Prime Minister Harper outlines the government’s comprehensive reforms of the criminal justice system
6 June 2008
Prime Minister Stephen Harper today outlined the government’s achievements and objectives in reforming Canada’s criminal justice system in a speech to the 6th Annual Gala and Fundraiser for the Canadian Crime Victim Foundation. The Prime Minister said the reforms are replacing a decades-old system that has coddled criminals and made Canadian communities less safe with a system that serves the interests of law-abiding citizens.
"Our government’s approach to criminal justice is fundamentally different from our predecessors’. We believe the central purpose of a criminal justice system is not the welfare of the criminal, but the protection of law-abiding citizens and their property," said Prime Minister Harper.
The Prime Minister used the opportunity to discuss four outstanding anti-crime bills, which, if passed, would build upon the government’s achievements including the Tackling Violent Crime Act and putting an end to conditional sentences for serious violent offenders. The legislation proposes:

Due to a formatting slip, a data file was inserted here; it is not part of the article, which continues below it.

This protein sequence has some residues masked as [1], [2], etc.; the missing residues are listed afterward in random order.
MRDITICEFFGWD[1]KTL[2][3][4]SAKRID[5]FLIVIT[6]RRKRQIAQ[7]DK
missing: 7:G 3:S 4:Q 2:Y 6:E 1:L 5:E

Mandatory sentences for serious drug offences including those committed for the benefit of organized crime and those involving the use or threat of violence;
Three new Criminal Code offences to stem the rising tide of identity theft;
Measures aimed at organized auto theft rings making it a crime to alter, destroy, or remove a vehicle identification number, and knowingly, sell, give, transfer, transport, send or deliver goods that have been acquired criminally; and,
Amendments to the Youth Criminal Justice Act making it easier to detain young offenders who pose a risk to public safety.
"Our government has no intention of allowing young criminals to avoid punishment and evade responsibility. Anyone who presents a serious threat to public safety should be held fully accountable for their actions," said Prime Minister Harper.
Established in 2007, the Canadian Crime Victim Foundation provides a powerful national voice for Canadian men, women, and children who fall victim to crime. Founded by Joe and Lozanne Wamback after their son was the victim of a brutal, near-fatal assault, the organization promotes laws, policies, and programs that support and assist victims of crime.